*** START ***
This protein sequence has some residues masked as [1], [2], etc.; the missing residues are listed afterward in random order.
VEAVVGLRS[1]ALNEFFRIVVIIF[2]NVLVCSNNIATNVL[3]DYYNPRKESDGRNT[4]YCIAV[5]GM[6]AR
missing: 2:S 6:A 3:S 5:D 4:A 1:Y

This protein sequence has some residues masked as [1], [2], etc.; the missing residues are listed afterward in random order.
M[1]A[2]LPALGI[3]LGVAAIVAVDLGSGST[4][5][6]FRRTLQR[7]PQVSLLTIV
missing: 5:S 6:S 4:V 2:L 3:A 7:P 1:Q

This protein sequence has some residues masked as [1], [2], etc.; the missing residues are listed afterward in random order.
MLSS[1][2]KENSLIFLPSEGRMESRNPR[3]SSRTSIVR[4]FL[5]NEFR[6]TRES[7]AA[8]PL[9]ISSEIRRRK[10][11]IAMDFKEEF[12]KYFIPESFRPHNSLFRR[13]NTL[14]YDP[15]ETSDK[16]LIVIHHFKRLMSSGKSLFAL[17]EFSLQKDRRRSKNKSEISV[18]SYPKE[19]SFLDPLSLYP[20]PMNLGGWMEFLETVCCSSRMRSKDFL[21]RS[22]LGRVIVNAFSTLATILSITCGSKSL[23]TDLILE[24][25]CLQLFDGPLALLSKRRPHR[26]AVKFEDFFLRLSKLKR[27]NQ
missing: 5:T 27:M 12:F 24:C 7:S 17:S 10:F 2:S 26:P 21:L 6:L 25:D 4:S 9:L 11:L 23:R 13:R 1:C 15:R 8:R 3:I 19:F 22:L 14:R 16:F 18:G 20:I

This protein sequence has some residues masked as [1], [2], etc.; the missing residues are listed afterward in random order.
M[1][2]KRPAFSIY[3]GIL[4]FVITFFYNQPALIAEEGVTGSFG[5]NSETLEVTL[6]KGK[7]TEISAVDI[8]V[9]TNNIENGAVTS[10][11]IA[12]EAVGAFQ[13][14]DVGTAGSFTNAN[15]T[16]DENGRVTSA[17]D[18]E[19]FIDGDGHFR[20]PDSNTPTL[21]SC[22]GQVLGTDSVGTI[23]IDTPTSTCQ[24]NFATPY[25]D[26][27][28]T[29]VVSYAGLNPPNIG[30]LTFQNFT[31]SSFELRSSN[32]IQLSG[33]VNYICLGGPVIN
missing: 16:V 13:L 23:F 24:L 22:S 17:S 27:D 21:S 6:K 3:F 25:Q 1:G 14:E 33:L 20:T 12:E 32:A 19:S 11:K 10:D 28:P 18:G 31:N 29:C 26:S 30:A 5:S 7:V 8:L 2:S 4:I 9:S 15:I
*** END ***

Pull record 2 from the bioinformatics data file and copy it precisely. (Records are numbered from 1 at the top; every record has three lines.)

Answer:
This protein sequence has some residues masked as [1], [2], etc.; the missing residues are listed afterward in random order.
M[1]A[2]LPALGI[3]LGVAAIVAVDLGSGST[4][5][6]FRRTLQR[7]PQVSLLTIV
missing: 5:S 6:S 4:V 2:L 3:A 7:P 1:Q